So prolonged sympatheticonia under the hormonal action of adrenalin and cortisol manifests physiologically as:
Peripheral tension and contraction patterns contrasting to central flaccidity, diminished digestive activity, malaise, lack of endurance, nervous instability, loss of weight, increased pulse rate, night sweats, anaemia, leucocytosis, depressed urine secretion.Pottinger symptoms of visceral disease 'toxaemia'
This view also helps to explain the constitutional nature of the condition rather than listing the presenting musculoskeletal symptoms as isolated phenomena. Sometimes the patient presents with a history of epilepsy, which I would interpret as the body's way of releasing the often-prolonged body tension in the limbs. From this perspective suppressing the fits with medication whilst addressing the need for them could be seen as a hindrance to development.
Evidence that patients do respond to the traditional osteopathic approach can be seen in that the tension in the limbs is often reduced in the periphery, concurrent with improvements in the ability to self-support and start crawling on all fours. Digestive activity improves, so does communication and interaction.
Difficulty of co coordinating older patients due to 'lesion layering'
It is always more difficult to coordinate the developmental stages with the mix of developmental suspension that is often present in older patients. For example in the usual run of events when the spinal arches are not reversed one learns to roll over, crawl flat, teeth start coming through, speech becomes more recognisable, then crawling on all fours, sit, stand walk. The stability of sitting, then standing should precursor movements like walking. Sometimes an awkward walking gait can be traced to this order not following on. These patients tend to revert for a short period to the sitting, standing and crawling stages after treatment as if the body knows that these stages were missing in the development. Regression followed by dramatic improvement is a common reaction to treatment and is always better than trying to force a child or adult to walk with orthopaedic supports when the developmental stage is not ready for it.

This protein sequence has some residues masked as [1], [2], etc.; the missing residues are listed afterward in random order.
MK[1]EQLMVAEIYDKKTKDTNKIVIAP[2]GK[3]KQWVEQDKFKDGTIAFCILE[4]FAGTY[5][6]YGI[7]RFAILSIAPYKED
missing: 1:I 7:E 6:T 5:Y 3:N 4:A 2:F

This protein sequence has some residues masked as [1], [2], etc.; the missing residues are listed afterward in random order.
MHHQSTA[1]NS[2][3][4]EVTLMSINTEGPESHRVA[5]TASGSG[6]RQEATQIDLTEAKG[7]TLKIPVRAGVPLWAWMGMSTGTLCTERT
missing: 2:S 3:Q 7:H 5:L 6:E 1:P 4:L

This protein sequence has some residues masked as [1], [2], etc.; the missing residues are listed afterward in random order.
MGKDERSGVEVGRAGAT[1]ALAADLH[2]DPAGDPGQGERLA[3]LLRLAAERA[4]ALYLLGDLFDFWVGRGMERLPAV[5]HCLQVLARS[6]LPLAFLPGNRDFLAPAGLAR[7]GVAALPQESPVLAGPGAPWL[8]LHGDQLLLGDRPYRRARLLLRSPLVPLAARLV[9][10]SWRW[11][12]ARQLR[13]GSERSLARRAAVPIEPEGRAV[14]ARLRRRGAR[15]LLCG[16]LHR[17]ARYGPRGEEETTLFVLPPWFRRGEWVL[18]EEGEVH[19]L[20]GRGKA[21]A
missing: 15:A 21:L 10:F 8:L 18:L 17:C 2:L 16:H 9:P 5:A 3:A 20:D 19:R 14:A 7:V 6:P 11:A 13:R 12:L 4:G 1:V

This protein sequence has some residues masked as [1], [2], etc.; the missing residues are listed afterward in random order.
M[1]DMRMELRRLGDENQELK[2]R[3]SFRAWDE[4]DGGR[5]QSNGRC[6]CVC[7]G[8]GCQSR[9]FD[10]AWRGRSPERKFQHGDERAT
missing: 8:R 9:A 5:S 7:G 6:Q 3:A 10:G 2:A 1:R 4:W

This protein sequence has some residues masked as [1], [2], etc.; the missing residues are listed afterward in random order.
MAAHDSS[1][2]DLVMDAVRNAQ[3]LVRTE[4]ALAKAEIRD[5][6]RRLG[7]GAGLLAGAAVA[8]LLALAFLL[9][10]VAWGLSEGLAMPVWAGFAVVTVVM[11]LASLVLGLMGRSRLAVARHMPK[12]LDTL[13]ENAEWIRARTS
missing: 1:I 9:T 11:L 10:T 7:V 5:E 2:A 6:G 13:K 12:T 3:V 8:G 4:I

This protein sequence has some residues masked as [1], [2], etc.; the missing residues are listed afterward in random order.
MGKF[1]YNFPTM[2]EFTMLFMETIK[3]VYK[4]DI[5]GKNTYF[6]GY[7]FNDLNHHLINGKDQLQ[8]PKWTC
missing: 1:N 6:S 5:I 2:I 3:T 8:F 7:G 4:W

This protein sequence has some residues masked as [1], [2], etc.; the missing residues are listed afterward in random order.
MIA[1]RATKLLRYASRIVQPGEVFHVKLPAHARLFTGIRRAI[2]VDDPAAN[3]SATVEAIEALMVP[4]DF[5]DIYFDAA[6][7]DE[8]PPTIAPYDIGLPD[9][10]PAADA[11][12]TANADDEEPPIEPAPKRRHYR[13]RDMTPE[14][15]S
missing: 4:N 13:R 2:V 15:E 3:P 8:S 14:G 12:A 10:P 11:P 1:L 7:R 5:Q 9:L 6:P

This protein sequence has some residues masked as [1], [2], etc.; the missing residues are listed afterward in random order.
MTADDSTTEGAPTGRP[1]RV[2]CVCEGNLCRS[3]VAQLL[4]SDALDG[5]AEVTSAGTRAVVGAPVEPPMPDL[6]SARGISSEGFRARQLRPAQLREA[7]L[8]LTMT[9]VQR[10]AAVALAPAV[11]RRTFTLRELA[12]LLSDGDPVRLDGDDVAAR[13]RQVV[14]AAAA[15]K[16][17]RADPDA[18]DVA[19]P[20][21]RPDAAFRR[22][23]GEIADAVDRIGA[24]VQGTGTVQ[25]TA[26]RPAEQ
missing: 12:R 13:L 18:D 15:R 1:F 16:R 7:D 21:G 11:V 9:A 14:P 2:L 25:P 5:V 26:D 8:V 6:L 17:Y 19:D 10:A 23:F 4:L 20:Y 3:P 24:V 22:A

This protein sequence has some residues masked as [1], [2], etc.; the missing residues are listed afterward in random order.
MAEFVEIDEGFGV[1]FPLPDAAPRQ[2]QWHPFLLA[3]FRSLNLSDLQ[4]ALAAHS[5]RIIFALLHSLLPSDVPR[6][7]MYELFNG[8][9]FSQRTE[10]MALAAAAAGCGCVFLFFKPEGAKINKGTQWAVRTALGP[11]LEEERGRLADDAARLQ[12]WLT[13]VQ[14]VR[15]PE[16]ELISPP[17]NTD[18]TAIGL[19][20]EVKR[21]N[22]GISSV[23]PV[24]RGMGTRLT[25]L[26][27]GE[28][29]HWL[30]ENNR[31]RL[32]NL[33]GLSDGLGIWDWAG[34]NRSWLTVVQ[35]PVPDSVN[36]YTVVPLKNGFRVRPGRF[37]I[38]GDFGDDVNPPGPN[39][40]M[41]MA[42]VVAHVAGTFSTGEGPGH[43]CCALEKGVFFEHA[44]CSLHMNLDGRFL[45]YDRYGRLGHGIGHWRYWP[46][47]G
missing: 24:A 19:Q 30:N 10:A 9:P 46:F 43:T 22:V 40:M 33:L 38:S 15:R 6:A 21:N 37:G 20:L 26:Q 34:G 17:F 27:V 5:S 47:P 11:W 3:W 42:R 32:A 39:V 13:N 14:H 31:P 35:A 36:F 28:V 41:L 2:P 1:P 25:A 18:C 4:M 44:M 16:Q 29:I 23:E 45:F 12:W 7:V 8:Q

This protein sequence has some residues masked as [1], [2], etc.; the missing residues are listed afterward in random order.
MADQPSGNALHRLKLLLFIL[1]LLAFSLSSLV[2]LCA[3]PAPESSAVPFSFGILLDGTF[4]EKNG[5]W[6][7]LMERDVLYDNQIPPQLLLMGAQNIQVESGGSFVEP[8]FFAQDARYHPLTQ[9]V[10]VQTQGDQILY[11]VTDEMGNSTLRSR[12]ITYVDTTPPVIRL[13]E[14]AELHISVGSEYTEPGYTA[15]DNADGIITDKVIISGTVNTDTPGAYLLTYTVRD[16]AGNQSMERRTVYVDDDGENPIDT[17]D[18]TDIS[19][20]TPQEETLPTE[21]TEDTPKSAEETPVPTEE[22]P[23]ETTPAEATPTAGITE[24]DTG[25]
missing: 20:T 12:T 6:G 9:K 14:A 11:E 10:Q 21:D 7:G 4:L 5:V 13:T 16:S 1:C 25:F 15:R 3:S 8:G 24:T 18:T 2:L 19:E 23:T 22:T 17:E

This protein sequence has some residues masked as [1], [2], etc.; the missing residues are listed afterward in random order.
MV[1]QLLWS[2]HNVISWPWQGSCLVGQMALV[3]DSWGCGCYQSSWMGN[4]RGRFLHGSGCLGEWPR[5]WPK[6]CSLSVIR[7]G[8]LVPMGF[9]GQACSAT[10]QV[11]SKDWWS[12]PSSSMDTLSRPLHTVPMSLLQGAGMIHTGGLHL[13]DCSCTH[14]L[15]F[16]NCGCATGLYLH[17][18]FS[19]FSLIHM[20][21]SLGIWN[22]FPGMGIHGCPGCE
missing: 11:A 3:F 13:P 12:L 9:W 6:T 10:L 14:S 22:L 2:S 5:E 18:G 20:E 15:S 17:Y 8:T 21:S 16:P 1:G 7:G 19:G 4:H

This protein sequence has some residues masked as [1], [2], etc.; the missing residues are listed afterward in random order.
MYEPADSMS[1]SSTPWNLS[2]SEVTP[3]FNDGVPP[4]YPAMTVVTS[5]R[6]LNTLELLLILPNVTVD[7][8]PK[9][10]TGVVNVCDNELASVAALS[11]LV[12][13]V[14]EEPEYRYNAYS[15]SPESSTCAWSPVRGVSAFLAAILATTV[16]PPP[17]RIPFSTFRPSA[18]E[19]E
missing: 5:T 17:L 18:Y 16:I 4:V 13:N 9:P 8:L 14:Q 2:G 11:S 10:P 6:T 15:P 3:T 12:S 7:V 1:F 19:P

Indeed, if the spinal arch pattern is not optimal from the beginning some of these stages are not completed or in some cases even begun. This makes the development become fractionated and consequently development tends to become less and less until a plateau of stasis is reached.
Signs of suspended development, no teeth
I very often see patients with no teeth, collapsed arches and all the contracture and tension patterns as above. The first sign is usually all the teeth come through, then attempts at speaking begin with a simultaneous improvement in limb coordination, in a sense the instinctive development picks up where the gaps are, as you address the first consequential lesion pattern of reversed spinal arches.
Signs of 'restarts' to development, a consequence of traditional osteopathic treatment
These 'restarts' to development occur in an overlapping fashion, a sudden teeth spurt may slow the spinal development and vise versa. It's as if the same parts of the brain involved in sentence construction syntax are also involved in sequencing the multiple movements involved in walking. Often you see the speaking comes first before the attempts at standing and walking, as communication is more important and safer to get wrong; whereas attempting to walk or stand and falling over is more risky.